Cannabis indica and Cannabis sativa are the two most common weed strains there are in the Cannabaceae family. When we talk about “strains”, we’re talking about the different varieties or types of weed.
Broadly speaking, indica is seen as having more of a relaxing “body” effect, making you feel stoned and down-tempo. Sativa is considered to have more of an energetic “head” effect, making you feel high and up-tempo. An easy way to remember the distinction is that indica makes you feel in your body, while sativa makes you feel like you’ve sat down to think about things.
The effects are based on a number of things – cannabinoids and terpenes, mainly. These are natural chemicals produced by the cannabis plant. Indica strains tends to have a higher concentration of the cannabinoid THC while Sativa strains are generally higher in CBD. Aside from pure Indica and pure Sativa strains, there are also Hybrid strains which represent plants which have been selectively bred from a variety of seeds. In practice, this is really simple, and no different to how animals breed – for example, a male Sativa plant impregnates a female Indica plant and the seeds produced from that plant have characteristics of both.
Weed strains get really complex when you delve into the biology and physiognomy, but like any deep form of appreciation (whether of music, art, food, booze or other common cultural institution), being a cannabis connoisseur is its own reward, and the more you learn, the more you know what you like and don’t like.
Sativa vs Indica
It’s useful to take a little step back at this stage, as cannabis is a vast and complex subject, and we don’t want to get you lost.
Cannabis sativa is essentially the name for “just the cannabis plant” itself, whether that be hemp (doesn’t get you high) or marijuana (does get you high). This is because when Swedish botanist, zoologist and physician Carl Linnaeus first identified and classified the plant way back in 1753, no differentiation was made between the different varieties – it was simply “cultivated”, which is what Sativa means in Latin: Cannabis sativa, cultivated cannabis. This was all well and good until 1785, when young whippersnapper naturalist Jean-Baptiste Lamarck came along and stirred the pot – he was French, you see. He had collected different cannabis plant specimens in India (Indica in Latin), and the physical differences in them were so pronounced that he felt a separate classification was necessary. So then:
Cannabis sativa grows tall, has narrow leaves, and takes longer to flower – better for warm climates with a long summer.
Cannabis indica grows short, has broad leaves, and flowers quicker – better for cooler climates when summer is shorter.
Now that you’re starting to get a handle on the differences between Sativa (tall plant, narrow leaves, gets you high and energetic) and Indica (short plant, broad leaves, makes you stoned and relaxed), let’s confuse things by throwing the third and final species into the mix: ruderalis!
Just when things were ready to settle down, long after those who had named sativa and indica had departed to the great smoke out in the sky, a Russian botanist named Dmitri Yanishevski came along and threw his hat in the ring. Noting that a feral variety of cannabis growing wild in Russia, Central Europe and Eastern Europe, Yanishevski drew attention to the differences in the size of the plant, the shape of the leaves and how the seeds looked. The chemical makeup is different too – Cannabis ruderalis is low in THC and higher in CBD, tending to have more of a “head” high.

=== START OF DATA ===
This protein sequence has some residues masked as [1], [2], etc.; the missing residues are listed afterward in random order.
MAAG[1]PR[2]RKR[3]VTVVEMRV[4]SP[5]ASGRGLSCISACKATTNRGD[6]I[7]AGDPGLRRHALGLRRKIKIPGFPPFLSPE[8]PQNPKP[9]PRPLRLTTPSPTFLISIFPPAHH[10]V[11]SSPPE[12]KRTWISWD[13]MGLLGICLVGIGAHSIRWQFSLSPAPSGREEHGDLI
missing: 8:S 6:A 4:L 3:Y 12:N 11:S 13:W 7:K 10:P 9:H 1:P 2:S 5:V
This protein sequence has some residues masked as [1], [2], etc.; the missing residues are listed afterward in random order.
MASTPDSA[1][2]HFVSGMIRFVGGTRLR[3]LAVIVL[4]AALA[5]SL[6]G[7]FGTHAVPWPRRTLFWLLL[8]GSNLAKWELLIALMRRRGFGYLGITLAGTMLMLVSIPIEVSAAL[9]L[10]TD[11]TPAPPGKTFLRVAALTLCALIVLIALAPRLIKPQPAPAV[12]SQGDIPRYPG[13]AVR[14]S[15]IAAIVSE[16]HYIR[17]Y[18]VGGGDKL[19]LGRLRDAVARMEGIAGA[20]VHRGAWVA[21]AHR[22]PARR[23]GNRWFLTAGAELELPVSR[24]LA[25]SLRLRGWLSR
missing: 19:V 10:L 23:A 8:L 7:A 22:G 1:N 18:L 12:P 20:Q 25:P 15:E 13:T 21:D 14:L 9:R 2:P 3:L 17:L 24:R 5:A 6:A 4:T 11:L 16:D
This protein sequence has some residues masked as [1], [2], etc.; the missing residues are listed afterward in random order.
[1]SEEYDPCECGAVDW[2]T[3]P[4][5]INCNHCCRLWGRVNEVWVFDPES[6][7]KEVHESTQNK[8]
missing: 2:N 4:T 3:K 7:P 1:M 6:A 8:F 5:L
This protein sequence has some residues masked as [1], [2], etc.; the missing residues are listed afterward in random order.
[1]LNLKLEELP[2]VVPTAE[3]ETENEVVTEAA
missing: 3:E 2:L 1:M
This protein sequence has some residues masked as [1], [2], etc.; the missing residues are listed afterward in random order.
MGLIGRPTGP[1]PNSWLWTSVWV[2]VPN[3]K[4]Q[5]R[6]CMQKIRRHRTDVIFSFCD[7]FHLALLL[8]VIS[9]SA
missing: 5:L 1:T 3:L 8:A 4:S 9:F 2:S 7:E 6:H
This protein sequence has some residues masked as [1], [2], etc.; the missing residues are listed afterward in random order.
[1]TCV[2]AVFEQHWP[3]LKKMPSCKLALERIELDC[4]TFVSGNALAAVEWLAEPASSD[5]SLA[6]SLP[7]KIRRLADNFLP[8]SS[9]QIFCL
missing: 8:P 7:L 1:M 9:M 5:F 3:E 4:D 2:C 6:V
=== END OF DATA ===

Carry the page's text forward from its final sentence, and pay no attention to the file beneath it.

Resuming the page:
Interestingly, Cannabis ruderalis differs from other cannabis strains in one important way.
With indica and sativa strains, the plant reaches maturity and begins flowering based on the light cycle of the seasons – when grown outdoors, this is why it’s important to plant in springtime when it gets warm enough for the seedlings to survive. When grown indoors, this is why its crucial to get the “lights on / lights off” balance correct. The flowers of the plant appear when the light cycle shortens, and these contain the cannabinoids and terpenes, so you want the plants to grow big from lots of light before they start flowering. With ruderalis, on the other hand, the plants begin to flower based on time alone – how long they’ve been growing, rather than light cycles. This is why many cannabis breeders value ruderalis highly, as by crossbreeding it with indica or sativa, they can create “autoflowering” varieties which will typically flower in about 10 weeks, meaning that multiple harvests are possible in one outdoor grow season.
We should note that debate still rages on about whether there are indeed three species of Cannabis, or whether they’re all the one.
Where does Hemp fit in?
Non-psychoactive hemp strains which are produced for fibre, food or other non-recreational purposes can be derived from either Cannabis sativa or Cannabis indica. Sativa is generally favoured as the fibre quality of indica is not so good. It is also generally accepted that hemp contains less than 0.3% THC by dry weight, which is not enough to have any effect on your brain or body, though this can differ from country to country, depending on their laws.
This isn’t about removing the other elements through chemical or laboratory means, but about the oldest science known to humankind – selective breeding. Over millennia, growers of the hemp plant have crossed one variety of it with another to achieve the results they desired – seedlings of one variety may have been observed to grow into noticeably larger plants, while another was seen to produce stronger fibres. Cross the two and you get a bigger plant with stronger fibres. Over time, this resulted in varieties of cannabis with lower quantities of cannabinoids and higher quantities of plant material suitable for agricultural or industrial uses.